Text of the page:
Go to Willamette Week’s Fourth Annual Beer Pro/Am Saturday, October 15th in Portland, Oregon (tickets: here). Why? To witness my wife crushing the competition with her revolutionary Belgian Golden Strong Ale, “Golden Oak”.
Casual readers of Wayward Wine might realize my wife brews beer. She did begin with wine. When we both survived the WSET Advanced Exam, we decided to visit Europe’s great wine, beer, and spirit regions. Betwixt those seven months and thirteen countries, Belgium happened.
So we drank 45 belgian bottles in 8 days…for research. Like lightbulb, she realized beer could be as complex and age-worthy as any wine.
Upon moving back stateside and settling in Oregon, she took up home brewing and beer judging. Soon, her beer awards and judging rank grew. She started contributing reviews to Beer Connoisseur Magazine. We even made a Saison with our butternut squash and fresh hops (read here).
WILLAMETTE WEEK’S PRO/AM
Another Willamette Weekly Pro/Am was on the horizon. This beer competition pitted beers made by amateur home-brewers who collaborated with professionals. The trick is to stand out.
Tracy had ruminated on fusing beer and wine in new ways. Some local brewers aged their beers in Bourbon or Pinot Noir barrels or turned to cheaper staves and chips. However, most examples tasted brash, tannic, winey, boozy, or simply failed and were relabeled as sours. Few risked fermenting in barrel for fear of infection.
One day I brought a special Pinot Gris from work. It was Lange Estate Winery‘s Reserve Pinot Gris 2013. We love Lange: a family-run, estate winery in Dundee Hills, Oregon. Lange was the first to oak barrel ferment and age Pinot Gris in the New World. Oaking melded mild layers of blanched almond and marzipan to Gris’ lemon, white flower and green pear delicacy.
Inspired, we drove to a local grocery and bought whatever Belgian beers that might mirror Lange’s subtlety. At home we started blending them. Piraat and Gris tasted terrible. But the clean, dry, lightly fruity Belgian Golden Strong Ale by Duvel harmonized with the Pinot Gris. Like Lange, Duvel invented the Golden Strong style.
THE BARREL HUNT
Well, we reached out to Winemaker Jesse Lange for a barrel. They had Pinot Noir barrels. But too many other brewers had already repurposed red wine barrels. A pink Ale would look wrong. The flavors would not sync. But one day, Jesse found a Pinot Gris barrel ready for retirement.
We drove to Dundee with the help of Dylan and his girlfriend’s Xterra. After miles climbing gravel roads, we saw Lange’s entrance. Then a deer, fattened on pilfered grapes, stopped us.
It let us pass, as if sent by Diana, forest goddess, as omen of divine approval for our chosen path (or because it got hungry). We pulled up to Lange:
Once inside, Emily greeted us and Jesse came down and took us to the chosen one.
This barrel began as a tree in the Vosges Forest, France: barrel source of Alsace (aptly where Pinot Gris shines). Tonneliere (cooper) Doreau built it and gave it a medium toast. New, it probably cost $1,000. It has seen 12 seasons of Pinot Gris ferment and age at Lange. 2015 was its last hurrah. Then on June 13th Jesse emptied and sulfured it.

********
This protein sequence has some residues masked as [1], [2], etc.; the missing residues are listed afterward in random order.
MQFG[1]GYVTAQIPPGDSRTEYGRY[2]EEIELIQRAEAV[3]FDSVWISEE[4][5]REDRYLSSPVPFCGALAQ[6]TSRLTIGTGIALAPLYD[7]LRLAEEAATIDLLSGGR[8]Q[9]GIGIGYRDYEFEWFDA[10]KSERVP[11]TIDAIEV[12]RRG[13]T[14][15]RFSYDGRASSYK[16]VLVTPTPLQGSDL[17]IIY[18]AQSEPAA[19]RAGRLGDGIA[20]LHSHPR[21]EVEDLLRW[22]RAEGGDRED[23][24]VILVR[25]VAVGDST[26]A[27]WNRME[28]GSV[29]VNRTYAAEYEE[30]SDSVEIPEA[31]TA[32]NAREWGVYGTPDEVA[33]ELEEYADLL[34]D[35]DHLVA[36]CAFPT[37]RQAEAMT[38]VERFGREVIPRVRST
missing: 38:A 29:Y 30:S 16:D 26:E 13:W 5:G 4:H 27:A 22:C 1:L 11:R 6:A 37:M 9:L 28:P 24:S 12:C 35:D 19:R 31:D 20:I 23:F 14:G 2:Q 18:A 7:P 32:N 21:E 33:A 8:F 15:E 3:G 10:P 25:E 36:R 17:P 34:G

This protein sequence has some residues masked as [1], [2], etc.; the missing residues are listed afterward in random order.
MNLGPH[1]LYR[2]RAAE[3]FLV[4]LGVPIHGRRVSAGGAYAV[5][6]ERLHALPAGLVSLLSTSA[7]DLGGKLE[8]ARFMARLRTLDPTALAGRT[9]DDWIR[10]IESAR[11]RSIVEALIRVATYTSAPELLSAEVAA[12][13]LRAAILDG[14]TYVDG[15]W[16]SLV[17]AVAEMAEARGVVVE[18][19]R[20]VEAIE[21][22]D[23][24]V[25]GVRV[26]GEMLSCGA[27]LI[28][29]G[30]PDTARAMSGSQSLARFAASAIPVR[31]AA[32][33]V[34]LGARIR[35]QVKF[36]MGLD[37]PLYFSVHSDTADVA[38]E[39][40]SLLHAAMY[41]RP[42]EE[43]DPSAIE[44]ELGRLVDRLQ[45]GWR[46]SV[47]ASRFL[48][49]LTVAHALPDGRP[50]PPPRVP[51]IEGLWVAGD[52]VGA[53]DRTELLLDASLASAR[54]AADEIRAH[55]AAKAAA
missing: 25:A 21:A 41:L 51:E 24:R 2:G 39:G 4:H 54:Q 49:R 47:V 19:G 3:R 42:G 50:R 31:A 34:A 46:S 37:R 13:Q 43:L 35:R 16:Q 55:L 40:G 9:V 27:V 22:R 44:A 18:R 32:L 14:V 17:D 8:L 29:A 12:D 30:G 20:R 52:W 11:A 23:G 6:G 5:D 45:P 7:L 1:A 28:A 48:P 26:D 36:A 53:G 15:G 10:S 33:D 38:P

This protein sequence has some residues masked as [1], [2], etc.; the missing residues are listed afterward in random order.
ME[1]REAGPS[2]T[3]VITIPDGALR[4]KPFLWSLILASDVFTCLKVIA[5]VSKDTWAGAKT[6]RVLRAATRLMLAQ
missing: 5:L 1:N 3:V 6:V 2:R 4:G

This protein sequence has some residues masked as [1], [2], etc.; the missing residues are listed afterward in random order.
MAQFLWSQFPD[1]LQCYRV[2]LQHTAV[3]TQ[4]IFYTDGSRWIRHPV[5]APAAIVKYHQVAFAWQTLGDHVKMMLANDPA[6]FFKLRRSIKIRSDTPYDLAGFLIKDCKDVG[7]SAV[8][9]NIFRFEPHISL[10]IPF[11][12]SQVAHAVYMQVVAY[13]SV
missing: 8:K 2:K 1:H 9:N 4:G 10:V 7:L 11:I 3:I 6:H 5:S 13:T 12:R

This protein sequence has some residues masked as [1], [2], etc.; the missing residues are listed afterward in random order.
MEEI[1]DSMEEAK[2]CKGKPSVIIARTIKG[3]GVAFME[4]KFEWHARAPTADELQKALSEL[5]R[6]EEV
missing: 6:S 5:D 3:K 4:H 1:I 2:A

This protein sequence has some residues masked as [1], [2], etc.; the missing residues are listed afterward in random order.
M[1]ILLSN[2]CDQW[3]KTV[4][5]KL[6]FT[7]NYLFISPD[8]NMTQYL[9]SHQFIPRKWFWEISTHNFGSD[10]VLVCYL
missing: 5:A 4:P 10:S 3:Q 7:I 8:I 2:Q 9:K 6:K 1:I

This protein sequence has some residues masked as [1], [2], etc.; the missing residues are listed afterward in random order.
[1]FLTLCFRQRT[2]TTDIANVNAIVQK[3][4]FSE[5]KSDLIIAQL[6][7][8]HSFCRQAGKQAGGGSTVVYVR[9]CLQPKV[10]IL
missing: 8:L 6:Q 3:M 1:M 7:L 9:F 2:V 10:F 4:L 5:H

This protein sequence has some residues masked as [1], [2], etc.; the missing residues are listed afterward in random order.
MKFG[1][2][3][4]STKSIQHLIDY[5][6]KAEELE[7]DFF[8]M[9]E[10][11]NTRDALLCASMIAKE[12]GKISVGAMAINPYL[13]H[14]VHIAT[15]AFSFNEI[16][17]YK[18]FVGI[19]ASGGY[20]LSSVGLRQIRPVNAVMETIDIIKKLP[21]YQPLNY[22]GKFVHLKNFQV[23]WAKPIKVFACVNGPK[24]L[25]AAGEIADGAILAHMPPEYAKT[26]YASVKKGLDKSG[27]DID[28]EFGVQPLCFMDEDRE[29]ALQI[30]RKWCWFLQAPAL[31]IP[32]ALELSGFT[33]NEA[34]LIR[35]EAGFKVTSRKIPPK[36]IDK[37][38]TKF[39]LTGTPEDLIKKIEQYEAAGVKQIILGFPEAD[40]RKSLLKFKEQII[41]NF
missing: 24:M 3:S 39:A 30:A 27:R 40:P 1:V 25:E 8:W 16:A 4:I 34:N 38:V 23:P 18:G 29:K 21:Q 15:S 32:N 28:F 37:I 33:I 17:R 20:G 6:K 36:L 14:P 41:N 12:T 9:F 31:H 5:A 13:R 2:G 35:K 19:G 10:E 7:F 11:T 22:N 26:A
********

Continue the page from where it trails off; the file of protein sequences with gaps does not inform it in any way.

Tracy discussed her plans. She asked how to purge the sulfur. Boiling water should work. Jesse asked about blending some wine to finish the beer. But Tracy wanted to see what the barrel will add first. We could stay all day, but the brewery calls us onward.
The barrel fits! Time to get it to Portland.
HER BREW DAY
With slightly less finesse than Jesse, Tracy trundled the barrel into the brewhouse.
Tracy had requested to brew with Rogue Brewery’s pro Danny Conners at the Green Dragon in Portland. Danny had created countless experimental beers for Rogue involving various fruits, herbs, and other additions. He especially had experience barrel-aging beer with Rogue’s whiskey barrels.
Since the barrel was massive, two batches needed to be brewed on the one barrel pilot system. She wanted the Pinot Gris to show, so she kept her Belgian Golden Strong Ale recipe simple with pale malt and traditional ingredients.
They started at 8:30am.
To keep the beer fresh and flavorful through barrel aging, they added four pounds of Saaz and Hallertau hops: quite a lot.
That long tube (above) transferred the finished wort (sugary beer-to-be) via the silver pump and chill plate to the barrel hiding behind the Solo Cups (below).
The beer was shifted to barrel after a mere eight hours of work: not shabby for 220 liters.
With yeast added, the slow fermentation began. So the barrel won’t explode, the bucket (below) provided a CO2 blow off:
I snuck in a few weeks later to check on the ferment:
Early on it reeked of eggs. Worry ensued. But recently, the ale has smelled cleaner, with light Pinot Gris aromas, a golden hue, and subtle, well-integrated flavors of malt, fruity esters, and clean white wine.
Soon, Tracy will rack her beer into kegs, carbonate it, and bring it with Danny to pour at the Willamette Week Pro/Am. If all goes well, her “Golden Oak” Belgian Golden Strong Ale will add a small part to Lange and Rogue’s local lore, becoming the first Northwest Golden Strong fermented and aged in a Pinot Gris barrel (probably).
Make history. Help Tracy win. Go to Willamette Week’s Fourth Annual Beer Pro/Am Saturday, October 15th in Portland, Oregon (tickets: here). Drink, be merry, and vote for her “Golden Oak”.